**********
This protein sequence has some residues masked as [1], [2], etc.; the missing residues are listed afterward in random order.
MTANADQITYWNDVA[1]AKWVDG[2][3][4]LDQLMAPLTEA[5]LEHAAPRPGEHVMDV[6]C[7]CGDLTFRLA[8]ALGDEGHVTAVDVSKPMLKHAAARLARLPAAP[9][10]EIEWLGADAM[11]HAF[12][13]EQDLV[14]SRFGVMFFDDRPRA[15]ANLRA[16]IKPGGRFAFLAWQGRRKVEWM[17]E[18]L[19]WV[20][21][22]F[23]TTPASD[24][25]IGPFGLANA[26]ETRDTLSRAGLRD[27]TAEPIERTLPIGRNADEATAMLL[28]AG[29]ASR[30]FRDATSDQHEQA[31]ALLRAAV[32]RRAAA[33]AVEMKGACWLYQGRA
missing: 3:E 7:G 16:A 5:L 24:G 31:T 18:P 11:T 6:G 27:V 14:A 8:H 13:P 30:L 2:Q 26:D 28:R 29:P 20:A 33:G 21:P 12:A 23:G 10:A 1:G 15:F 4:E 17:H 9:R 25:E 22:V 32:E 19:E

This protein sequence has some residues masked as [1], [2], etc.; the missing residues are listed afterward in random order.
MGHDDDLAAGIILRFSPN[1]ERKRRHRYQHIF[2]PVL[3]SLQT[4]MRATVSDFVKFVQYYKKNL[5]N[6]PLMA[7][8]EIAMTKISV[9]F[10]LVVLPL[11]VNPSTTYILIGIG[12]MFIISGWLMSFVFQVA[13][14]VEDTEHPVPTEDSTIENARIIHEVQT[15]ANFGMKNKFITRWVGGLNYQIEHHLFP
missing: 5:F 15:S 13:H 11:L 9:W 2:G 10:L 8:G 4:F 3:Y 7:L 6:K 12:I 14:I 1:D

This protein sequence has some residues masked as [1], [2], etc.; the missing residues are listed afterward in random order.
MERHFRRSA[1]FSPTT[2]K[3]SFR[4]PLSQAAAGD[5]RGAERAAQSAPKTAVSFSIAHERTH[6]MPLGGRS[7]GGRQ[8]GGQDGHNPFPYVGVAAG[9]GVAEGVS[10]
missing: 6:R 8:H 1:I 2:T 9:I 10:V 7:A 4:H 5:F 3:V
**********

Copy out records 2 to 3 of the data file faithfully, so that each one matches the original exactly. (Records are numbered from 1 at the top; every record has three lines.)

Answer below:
This protein sequence has some residues masked as [1], [2], etc.; the missing residues are listed afterward in random order.
MGHDDDLAAGIILRFSPN[1]ERKRRHRYQHIF[2]PVL[3]SLQT[4]MRATVSDFVKFVQYYKKNL[5]N[6]PLMA[7][8]EIAMTKISV[9]F[10]LVVLPL[11]VNPSTTYILIGIG[12]MFIISGWLMSFVFQVA[13][14]VEDTEHPVPTEDSTIENARIIHEVQT[15]ANFGMKNKFITRWVGGLNYQIEHHLFP
missing: 5:F 15:S 13:H 11:L 9:W 2:G 10:L 8:G 4:F 3:Y 7:L 6:K 12:I 14:I 1:D

This protein sequence has some residues masked as [1], [2], etc.; the missing residues are listed afterward in random order.
MERHFRRSA[1]FSPTT[2]K[3]SFR[4]PLSQAAAGD[5]RGAERAAQSAPKTAVSFSIAHERTH[6]MPLGGRS[7]GGRQ[8]GGQDGHNPFPYVGVAAG[9]GVAEGVS[10]
missing: 6:R 8:H 1:I 2:T 9:I 10:V 7:A 4:H 5:F 3:V